January 06, 2005

It's My Turn: VELCO and Champlain Valley in 2014

By Sen. Vincent Illuzzi

The year is 2014.

Imagine standing on the deck of the USS Ticonderoga and looking west toward Lake Champlain and the Adirondacks beyond, in the direction of Vermont Electric Power Company's 115kV lines and poles in a new transmission corridor.

Looking to the east, the tops of new VELCO 345kV towers can be seen in an expanded transmission corridor heading north through the neighboring towns of Monkton and Hinesburg to the Burlington area.

The first thought to cross your mind isn't, "Shelburne Museum is where Vermont's past truly comes alive."

It's difficult to look through the wires and poles to appreciate fully the beauty of Shelburne Farms, another national treasure, designed by landscape architect Frederick Law Olmsted.

You wonder why a state that for decades struggled to protect its undeveloped natural beauty (banning billboards, protecting highway corridors) authorized the construction of unnecessary transmission projects through its most scenic corridors.

You question why The Burlington Free Press, vociferous in its opposition to wind energy because of towers, supported the for-profit utilities' position to sell more electricity by cutting large swaths and placing huge towers through these scenic valleys.

And where was Vermont Gas? It should have teamed up with the likes of IBM, Fletcher Allen and UVM to supply and construct small, gas-fired turbines to generate clean electricity locally and keep some energy dollars in Vermont.

Why wasn't UVM's President Dan Fogel encouraged to site an efficient co-generation project at the Vermont campus as he did when he was at Louisiana State University?

Did anyone in 2004 read JRS49, introduced that year and available at

If approved by the Public Service Board, VELCO's transmission project will cost Vermonters in more ways than destroying the view from the Ticonderoga.

The negative consequences will be on a larger scale than the mistake made 13 years ago by VELCO's principal owners, Central Vermont Public Service and Green Mountain Power. In 1991, they convinced the state to approve long-term power purchase contracts with HydroQuebec.

Instead of investing in local generation and efficiency, the utilities imported power from the north and exported energy dollars to Canada. They committed to buying electricity they couldn't use at a higher price than others were paying in the wholesale market. These companies almost went bankrupt, but they were bailed out by their customers who still pay higher electric rates.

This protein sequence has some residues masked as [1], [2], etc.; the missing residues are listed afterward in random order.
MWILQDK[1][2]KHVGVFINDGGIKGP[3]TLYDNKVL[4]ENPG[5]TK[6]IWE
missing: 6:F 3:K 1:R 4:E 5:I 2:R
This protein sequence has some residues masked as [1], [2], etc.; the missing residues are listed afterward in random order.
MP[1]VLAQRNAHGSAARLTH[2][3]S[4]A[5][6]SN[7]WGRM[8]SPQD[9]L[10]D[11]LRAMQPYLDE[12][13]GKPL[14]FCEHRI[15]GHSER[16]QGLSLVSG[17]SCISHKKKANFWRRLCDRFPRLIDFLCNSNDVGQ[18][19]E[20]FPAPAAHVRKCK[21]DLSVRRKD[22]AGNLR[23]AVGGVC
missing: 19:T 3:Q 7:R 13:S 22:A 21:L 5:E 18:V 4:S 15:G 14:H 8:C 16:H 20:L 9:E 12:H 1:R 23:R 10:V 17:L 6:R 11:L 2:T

If you think high electric rates don't hurt the state's economy, ask IBM why it transports eight-inch wafers made in Essex to IBM in Quebec for cutting and testing.

It's deja vu. VELCO's goal now is to import power from the south, over new transmission lines instead of investing in efficiency and local generation.

The Department of Public Service -- supposedly the ratepayers' watchdog -- has endorsed the transmission project without getting answers to critical questions.

Although we need reliable electricity, don't be fooled into thinking there is no alternative to VELCO's "Northwest Reliability Project."

VELCO's own evidence shows that a combination of local generation and efficiency would address reliability standards and cost $66 million less than the transmission project.

Why commit Vermont to a course that will continue to export millions by importing electricity generated elsewhere?

If you're the utilities, there are two reasons. First, the utilities profit by selling more electricity. Second, no power moves through Vermont unless VELCO gets paid to use its electric grid.

The ratepayers? Over the long term, an energy efficiency approach lowers electric bills.

For these reasons, the department should petition the board to reopen evidentiary hearings and request the Board:

1. Reject VELCO's proposed 115kV transmission line in a new corridor that would blemish sections of New Haven, Vergennes, Ferrisburgh, Charlotte and Shelburne;

2. Approve construction of a new 115kV line from New Haven to Williston co-located in the same corridor as the existing 115kV line to address immediate needs;

3. Order VELCO and its owner utilities to vigorously implement at ISO New England's expense energy efficiency, local generation and load management to address future reliability challenges;

4. Direct VELCO, DPS, GMP and Burlington Electric to work with major businesses in Chittenden County to explore local generation; and

5. Require any future lines to be buried underground at ISO New England's expense, since the project benefits the region.

Growing our own electric generation and reducing electric demand will make unnecessary VELCO's plan to construct the bigger 345kV lines and make us less dependent on out-of-state power sources.

Sen. Vincent Illuzzi is a Republican representing Essex-Orleans. He has served in the Vermont Senate since 1981.